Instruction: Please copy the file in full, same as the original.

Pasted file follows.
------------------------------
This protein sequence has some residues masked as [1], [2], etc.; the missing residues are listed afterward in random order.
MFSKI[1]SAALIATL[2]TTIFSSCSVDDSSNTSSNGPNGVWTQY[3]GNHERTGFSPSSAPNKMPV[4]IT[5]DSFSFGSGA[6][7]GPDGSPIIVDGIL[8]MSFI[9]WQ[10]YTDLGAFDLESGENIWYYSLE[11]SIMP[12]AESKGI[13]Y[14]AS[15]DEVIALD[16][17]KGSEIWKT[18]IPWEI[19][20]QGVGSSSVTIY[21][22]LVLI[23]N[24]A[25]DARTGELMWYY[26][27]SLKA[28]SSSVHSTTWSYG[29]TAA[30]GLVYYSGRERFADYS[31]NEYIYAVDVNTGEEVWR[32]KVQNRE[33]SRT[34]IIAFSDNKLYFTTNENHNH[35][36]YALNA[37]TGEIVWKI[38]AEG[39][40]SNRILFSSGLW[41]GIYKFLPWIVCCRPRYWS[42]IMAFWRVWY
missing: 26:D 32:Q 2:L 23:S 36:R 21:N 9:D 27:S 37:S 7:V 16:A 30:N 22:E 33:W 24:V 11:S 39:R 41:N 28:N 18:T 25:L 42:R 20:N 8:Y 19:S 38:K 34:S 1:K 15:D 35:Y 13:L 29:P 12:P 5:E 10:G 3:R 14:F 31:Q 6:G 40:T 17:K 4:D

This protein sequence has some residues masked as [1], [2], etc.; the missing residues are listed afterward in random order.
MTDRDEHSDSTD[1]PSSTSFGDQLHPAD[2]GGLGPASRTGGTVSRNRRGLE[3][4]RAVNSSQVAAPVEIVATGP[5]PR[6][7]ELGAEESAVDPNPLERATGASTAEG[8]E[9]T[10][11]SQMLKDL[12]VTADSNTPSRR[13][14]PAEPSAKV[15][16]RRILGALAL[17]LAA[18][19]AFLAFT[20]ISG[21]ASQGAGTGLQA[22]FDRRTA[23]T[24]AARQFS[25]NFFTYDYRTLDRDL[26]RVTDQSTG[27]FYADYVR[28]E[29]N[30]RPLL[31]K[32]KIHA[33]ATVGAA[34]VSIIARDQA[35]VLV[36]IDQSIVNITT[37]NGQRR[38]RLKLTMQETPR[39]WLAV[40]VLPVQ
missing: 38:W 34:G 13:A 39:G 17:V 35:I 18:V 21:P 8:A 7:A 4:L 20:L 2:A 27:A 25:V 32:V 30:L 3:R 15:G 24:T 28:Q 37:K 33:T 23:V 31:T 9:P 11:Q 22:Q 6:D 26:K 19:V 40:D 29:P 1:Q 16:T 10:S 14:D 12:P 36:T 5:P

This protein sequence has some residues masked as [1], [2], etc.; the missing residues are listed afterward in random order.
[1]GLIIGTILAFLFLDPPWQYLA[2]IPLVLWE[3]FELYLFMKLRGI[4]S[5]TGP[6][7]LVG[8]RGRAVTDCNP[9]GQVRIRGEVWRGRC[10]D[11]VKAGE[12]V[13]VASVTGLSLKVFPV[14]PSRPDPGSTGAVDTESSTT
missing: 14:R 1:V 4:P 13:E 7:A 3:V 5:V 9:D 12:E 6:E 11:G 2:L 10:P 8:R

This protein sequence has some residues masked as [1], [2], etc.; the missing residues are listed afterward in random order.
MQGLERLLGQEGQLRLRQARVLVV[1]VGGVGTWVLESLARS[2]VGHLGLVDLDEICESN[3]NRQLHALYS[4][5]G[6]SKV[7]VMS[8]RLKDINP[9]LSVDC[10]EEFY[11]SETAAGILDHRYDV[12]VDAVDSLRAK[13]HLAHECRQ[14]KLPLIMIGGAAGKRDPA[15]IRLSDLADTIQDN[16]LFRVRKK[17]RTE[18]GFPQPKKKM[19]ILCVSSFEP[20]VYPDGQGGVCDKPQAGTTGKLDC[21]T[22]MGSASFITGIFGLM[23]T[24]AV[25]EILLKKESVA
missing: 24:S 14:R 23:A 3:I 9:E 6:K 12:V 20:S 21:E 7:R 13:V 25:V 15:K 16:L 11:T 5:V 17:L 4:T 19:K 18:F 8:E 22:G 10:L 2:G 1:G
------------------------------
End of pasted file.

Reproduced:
This protein sequence has some residues masked as [1], [2], etc.; the missing residues are listed afterward in random order.
MFSKI[1]SAALIATL[2]TTIFSSCSVDDSSNTSSNGPNGVWTQY[3]GNHERTGFSPSSAPNKMPV[4]IT[5]DSFSFGSGA[6][7]GPDGSPIIVDGIL[8]MSFI[9]WQ[10]YTDLGAFDLESGENIWYYSLE[11]SIMP[12]AESKGI[13]Y[14]AS[15]DEVIALD[16][17]KGSEIWKT[18]IPWEI[19][20]QGVGSSSVTIY[21][22]LVLI[23]N[24]A[25]DARTGELMWYY[26][27]SLKA[28]SSSVHSTTWSYG[29]TAA[30]GLVYYSGRERFADYS[31]NEYIYAVDVNTGEEVWR[32]KVQNRE[33]SRT[34]IIAFSDNKLYFTTNENHNH[35][36]YALNA[37]TGEIVWKI[38]AEG[39][40]SNRILFSSGLW[41]GIYKFLPWIVCCRPRYWS[42]IMAFWRVWY
missing: 26:D 32:Q 2:L 23:S 36:R 21:N 9:D 27:S 37:S 7:V 16:A 30:N 22:E 33:W 24:V 11:S 39:R 41:N 28:N 18:T 25:L 42:R 20:N 8:Y 19:S 38:K 34:S 1:K 15:D 35:Y 13:L 29:P 12:P 5:E 10:G 3:R 14:F 31:Q 6:G 40:T 17:K 4:D

This protein sequence has some residues masked as [1], [2], etc.; the missing residues are listed afterward in random order.
MTDRDEHSDSTD[1]PSSTSFGDQLHPAD[2]GGLGPASRTGGTVSRNRRGLE[3][4]RAVNSSQVAAPVEIVATGP[5]PR[6][7]ELGAEESAVDPNPLERATGASTAEG[8]E[9]T[10][11]SQMLKDL[12]VTADSNTPSRR[13][14]PAEPSAKV[15][16]RRILGALAL[17]LAA[18][19]AFLAFT[20]ISG[21]ASQGAGTGLQA[22]FDRRTA[23]T[24]AARQFS[25]NFFTYDYRTLDRDL[26]RVTDQSTG[27]FYADYVR[28]E[29]N[30]RPLL[31]K[32]KIHA[33]ATVGAA[34]VSIIARDQA[35]VLV[36]IDQSIVNITT[37]NGQRR[38]RLKLTMQETPR[39]WLAV[40]VLPVQ
missing: 38:W 34:G 13:A 39:G 17:V 35:I 18:V 21:P 8:A 7:A 4:L 20:L 2:A 27:A 25:V 32:V 30:L 3:R 15:G 24:T 28:Q 37:K 33:T 23:V 31:T 9:P 11:Q 22:Q 6:D 26:K 19:V 40:D 29:P 1:Q 16:T 10:S 14:D 12:P 36:T 5:P

This protein sequence has some residues masked as [1], [2], etc.; the missing residues are listed afterward in random order.
[1]GLIIGTILAFLFLDPPWQYLA[2]IPLVLWE[3]FELYLFMKLRGI[4]S[5]TGP[6][7]LVG[8]RGRAVTDCNP[9]GQVRIRGEVWRGRC[10]D[11]VKAGE[12]V[13]VASVTGLSLKVFPV[14]PSRPDPGSTGAVDTESSTT
missing: 14:R 1:V 4:P 13:E 7:A 3:V 5:V 9:D 12:E 6:E 11:G 2:L 10:P 8:R

This protein sequence has some residues masked as [1], [2], etc.; the missing residues are listed afterward in random order.
MQGLERLLGQEGQLRLRQARVLVV[1]VGGVGTWVLESLARS[2]VGHLGLVDLDEICESN[3]NRQLHALYS[4][5]G[6]SKV[7]VMS[8]RLKDINP[9]LSVDC[10]EEFY[11]SETAAGILDHRYDV[12]VDAVDSLRAK[13]HLAHECRQ[14]KLPLIMIGGAAGKRDPA[15]IRLSDLADTIQDN[16]LFRVRKK[17]RTE[18]GFPQPKKKM[19]ILCVSSFEP[20]VYPDGQGGVCDKPQAGTTGKLDC[21]T[22]MGSASFITGIFGLM[23]T[24]AV[25]EILLKKESVA
missing: 24:S 14:R 23:A 3:I 9:E 6:K 12:V 20:S 21:E 7:R 13:V 25:V 15:K 16:L 11:T 5:V 17:L 4:T 19:K 18:F 8:E 22:G 10:L 2:G 1:G